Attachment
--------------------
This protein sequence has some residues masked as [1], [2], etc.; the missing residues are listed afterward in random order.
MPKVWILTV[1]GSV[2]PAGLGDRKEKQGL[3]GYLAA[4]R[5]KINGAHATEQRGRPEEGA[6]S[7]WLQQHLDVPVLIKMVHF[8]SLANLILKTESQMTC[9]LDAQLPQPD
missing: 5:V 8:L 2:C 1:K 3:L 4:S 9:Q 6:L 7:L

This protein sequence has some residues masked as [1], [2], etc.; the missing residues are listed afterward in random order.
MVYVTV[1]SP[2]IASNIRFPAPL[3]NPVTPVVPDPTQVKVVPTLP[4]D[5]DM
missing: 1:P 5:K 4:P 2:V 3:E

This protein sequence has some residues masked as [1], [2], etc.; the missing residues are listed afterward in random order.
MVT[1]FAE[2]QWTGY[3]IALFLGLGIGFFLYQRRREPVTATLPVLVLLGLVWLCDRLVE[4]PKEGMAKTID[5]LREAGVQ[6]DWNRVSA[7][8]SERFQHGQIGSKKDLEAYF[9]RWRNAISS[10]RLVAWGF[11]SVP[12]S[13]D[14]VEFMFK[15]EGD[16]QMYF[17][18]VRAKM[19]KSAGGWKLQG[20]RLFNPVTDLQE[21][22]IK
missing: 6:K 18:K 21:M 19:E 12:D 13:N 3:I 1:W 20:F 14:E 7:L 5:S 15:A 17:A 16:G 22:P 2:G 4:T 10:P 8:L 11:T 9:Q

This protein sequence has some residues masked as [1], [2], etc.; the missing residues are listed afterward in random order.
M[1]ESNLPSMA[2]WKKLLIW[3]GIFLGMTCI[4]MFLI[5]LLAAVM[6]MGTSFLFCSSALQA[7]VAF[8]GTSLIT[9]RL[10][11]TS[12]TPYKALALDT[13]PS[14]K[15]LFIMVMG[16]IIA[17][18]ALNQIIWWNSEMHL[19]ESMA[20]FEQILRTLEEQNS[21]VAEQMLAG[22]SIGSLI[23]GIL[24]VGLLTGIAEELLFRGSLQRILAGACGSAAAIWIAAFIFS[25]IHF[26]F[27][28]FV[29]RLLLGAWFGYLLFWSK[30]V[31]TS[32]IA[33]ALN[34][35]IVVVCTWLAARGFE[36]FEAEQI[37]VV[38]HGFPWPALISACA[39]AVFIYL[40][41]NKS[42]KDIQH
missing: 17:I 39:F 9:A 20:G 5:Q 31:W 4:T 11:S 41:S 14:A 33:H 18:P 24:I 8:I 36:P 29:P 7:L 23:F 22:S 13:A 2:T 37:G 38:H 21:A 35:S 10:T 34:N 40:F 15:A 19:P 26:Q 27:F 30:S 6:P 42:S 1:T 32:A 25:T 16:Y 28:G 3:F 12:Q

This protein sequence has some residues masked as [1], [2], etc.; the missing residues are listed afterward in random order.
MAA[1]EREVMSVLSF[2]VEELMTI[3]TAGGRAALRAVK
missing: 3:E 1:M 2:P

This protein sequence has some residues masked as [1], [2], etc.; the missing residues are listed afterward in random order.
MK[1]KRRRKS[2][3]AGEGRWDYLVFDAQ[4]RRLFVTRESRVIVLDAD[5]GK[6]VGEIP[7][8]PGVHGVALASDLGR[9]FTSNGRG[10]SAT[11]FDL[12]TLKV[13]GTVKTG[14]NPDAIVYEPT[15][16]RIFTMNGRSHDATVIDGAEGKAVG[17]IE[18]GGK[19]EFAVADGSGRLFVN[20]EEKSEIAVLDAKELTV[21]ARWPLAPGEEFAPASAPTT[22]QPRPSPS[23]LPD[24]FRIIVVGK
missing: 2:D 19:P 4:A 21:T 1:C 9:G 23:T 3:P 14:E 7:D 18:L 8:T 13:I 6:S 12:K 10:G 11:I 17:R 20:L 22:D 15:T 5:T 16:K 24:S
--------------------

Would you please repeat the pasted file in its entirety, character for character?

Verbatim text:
This protein sequence has some residues masked as [1], [2], etc.; the missing residues are listed afterward in random order.
MPKVWILTV[1]GSV[2]PAGLGDRKEKQGL[3]GYLAA[4]R[5]KINGAHATEQRGRPEEGA[6]S[7]WLQQHLDVPVLIKMVHF[8]SLANLILKTESQMTC[9]LDAQLPQPD
missing: 5:V 8:L 2:C 1:K 3:L 4:S 9:Q 6:L 7:L

This protein sequence has some residues masked as [1], [2], etc.; the missing residues are listed afterward in random order.
MVYVTV[1]SP[2]IASNIRFPAPL[3]NPVTPVVPDPTQVKVVPTLP[4]D[5]DM
missing: 1:P 5:K 4:P 2:V 3:E

This protein sequence has some residues masked as [1], [2], etc.; the missing residues are listed afterward in random order.
MVT[1]FAE[2]QWTGY[3]IALFLGLGIGFFLYQRRREPVTATLPVLVLLGLVWLCDRLVE[4]PKEGMAKTID[5]LREAGVQ[6]DWNRVSA[7][8]SERFQHGQIGSKKDLEAYF[9]RWRNAISS[10]RLVAWGF[11]SVP[12]S[13]D[14]VEFMFK[15]EGD[16]QMYF[17][18]VRAKM[19]KSAGGWKLQG[20]RLFNPVTDLQE[21][22]IK
missing: 6:K 18:K 21:M 19:E 12:D 13:N 3:I 1:W 20:F 14:E 7:L 5:S 15:A 17:A 16:G 22:P 2:G 4:T 10:P 8:L 11:T 9:Q

This protein sequence has some residues masked as [1], [2], etc.; the missing residues are listed afterward in random order.
M[1]ESNLPSMA[2]WKKLLIW[3]GIFLGMTCI[4]MFLI[5]LLAAVM[6]MGTSFLFCSSALQA[7]VAF[8]GTSLIT[9]RL[10][11]TS[12]TPYKALALDT[13]PS[14]K[15]LFIMVMG[16]IIA[17][18]ALNQIIWWNSEMHL[19]ESMA[20]FEQILRTLEEQNS[21]VAEQMLAG[22]SIGSLI[23]GIL[24]VGLLTGIAEELLFRGSLQRILAGACGSAAAIWIAAFIFS[25]IHF[26]F[27][28]FV[29]RLLLGAWFGYLLFWSK[30]V[31]TS[32]IA[33]ALN[34][35]IVVVCTWLAARGFE[36]FEAEQI[37]VV[38]HGFPWPALISACA[39]AVFIYL[40][41]NKS[42]KDIQH
missing: 17:I 39:F 9:A 20:G 5:Q 31:W 4:T 11:S 41:S 14:A 33:H 18:P 24:I 8:I 36:P 29:P 7:L 23:F 22:S 13:A 2:T 37:G 38:H 21:A 35:S 10:T 34:N 40:F 15:A 19:P 26:Q 27:F 30:S 6:P 42:S 1:T 32:A 25:T 16:Y 28:G 3:F 12:Q

This protein sequence has some residues masked as [1], [2], etc.; the missing residues are listed afterward in random order.
MAA[1]EREVMSVLSF[2]VEELMTI[3]TAGGRAALRAVK
missing: 3:E 1:M 2:P

This protein sequence has some residues masked as [1], [2], etc.; the missing residues are listed afterward in random order.
MK[1]KRRRKS[2][3]AGEGRWDYLVFDAQ[4]RRLFVTRESRVIVLDAD[5]GK[6]VGEIP[7][8]PGVHGVALASDLGR[9]FTSNGRG[10]SAT[11]FDL[12]TLKV[13]GTVKTG[14]NPDAIVYEPT[15][16]RIFTMNGRSHDATVIDGAEGKAVG[17]IE[18]GGK[19]EFAVADGSGRLFVN[20]EEKSEIAVLDAKELTV[21]ARWPLAPGEEFAPASAPTT[22]QPRPSPS[23]LPD[24]FRIIVVGK
missing: 2:D 19:P 4:A 21:T 1:C 9:G 23:T 3:P 14:E 7:D 18:L 8:T 13:I 6:S 12:K 10:G 11:I 17:R 20:L 22:D 15:T 5:T 16:K 24:S